I won’t always be there for my kids. But Mary will.
I can’t always be able to come when they call me. But she can.
I’m not able to soothe away some of the pain that this world will inflict on them. But Her Son will.
The further our culture – and the rest of the West with it – veers off the rails of the crazy train, the more convicted I become that the only thing I can actually do is change my own heart. Is beg God to change it for me.
It is our own personal holiness that matters. Not the way we vote, or the boycotts we participate in, or the arguments we win. Those things have a place, but in the grand scheme of things, it is conversion that matters, that makes real progress in this sin wearied world. Conversion leading to compassion. To conviction. To a desire to suffer out of love for the other. Even the stranger. Even the enemy.
And I can think of no greater aid to the process of conversion than spending time in conversation with the Mother of God.
Our school had a motto this past year, a quote from Mary to St. Dominic: “One day, through the Rosary and the scapular, I will save the world.”
When I saw it on the little prayer cards at the beginning of the academic term I thought it was cool. I also thought maybe a bit of an overstatement? But then again, if Mary wants to use these small, tangible acts of faith and humility to bring us to her Son, who am I to question her methodology? Surely we’ve proven ourselves (repeatedly) to be fairly incompetent in larger matters.
After reading about the Battle of Lepanto in the opening chapter of this book, I think that just maybe, Mary wasn’t messing around when she said those words. And when I think back to my lost college years – the few leading up to my reversion in particular – and the improbability that I would ever come to my senses and return to myself, I can’t help but think of the hundreds of rosaries my mom prayed for me, the nights she must have spent worrying over my soul, crying over my terrible choices, wondering why God was seemingly deaf to her prayers.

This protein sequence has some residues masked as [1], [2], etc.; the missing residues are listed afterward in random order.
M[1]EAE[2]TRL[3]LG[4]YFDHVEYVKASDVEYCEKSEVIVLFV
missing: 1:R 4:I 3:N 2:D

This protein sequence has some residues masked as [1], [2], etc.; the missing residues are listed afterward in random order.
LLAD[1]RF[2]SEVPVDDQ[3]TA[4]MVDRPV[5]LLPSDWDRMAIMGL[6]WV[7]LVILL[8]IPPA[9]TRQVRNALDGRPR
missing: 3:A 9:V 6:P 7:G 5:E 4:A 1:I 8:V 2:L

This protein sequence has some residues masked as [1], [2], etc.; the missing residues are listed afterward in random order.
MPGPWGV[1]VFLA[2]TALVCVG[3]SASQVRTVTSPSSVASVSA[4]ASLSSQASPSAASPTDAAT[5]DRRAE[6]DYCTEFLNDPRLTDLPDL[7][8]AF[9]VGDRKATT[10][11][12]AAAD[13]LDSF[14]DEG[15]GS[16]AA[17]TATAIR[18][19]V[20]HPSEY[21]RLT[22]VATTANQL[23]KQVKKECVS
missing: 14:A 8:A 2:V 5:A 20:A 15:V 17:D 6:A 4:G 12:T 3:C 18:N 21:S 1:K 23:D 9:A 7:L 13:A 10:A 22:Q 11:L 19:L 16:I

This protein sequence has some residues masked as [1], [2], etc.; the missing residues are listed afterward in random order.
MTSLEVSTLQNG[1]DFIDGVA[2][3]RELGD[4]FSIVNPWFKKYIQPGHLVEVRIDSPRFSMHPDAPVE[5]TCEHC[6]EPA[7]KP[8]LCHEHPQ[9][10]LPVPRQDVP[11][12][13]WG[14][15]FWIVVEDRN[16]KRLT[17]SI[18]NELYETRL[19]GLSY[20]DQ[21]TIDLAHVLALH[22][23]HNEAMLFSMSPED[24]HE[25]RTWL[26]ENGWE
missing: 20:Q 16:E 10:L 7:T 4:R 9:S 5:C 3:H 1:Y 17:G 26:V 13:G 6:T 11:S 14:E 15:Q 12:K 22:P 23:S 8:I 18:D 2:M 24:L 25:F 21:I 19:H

And I am grateful.
So we will pray the rosary. We will arm ourselves for battle and engage in the tedious, inglorious, and often strenuously resisted practice of tithing a small portion of our day to God. Praying not as we’d always prefer personally, perhaps, but as His mother has asked. Repeatedly. In this 100th anniversary year of the apparitions of Fatima, it seems only right that we take up our weapons and engage in battle.
However much wearied and however many whining toddlers we must persevere in the face of.
The rosary isn’t magical, but it is powerful. And it’s a bet I’m willing to make, staking my own selfish heart and my personal preferences on the hope that this faithfulness in small matters will transform our hearts and plant seeds in the hearts of our children that will blossom in eternity.
Let’s make America good again. How about the whole world, while we’re at it?
Let’s pray the rosary.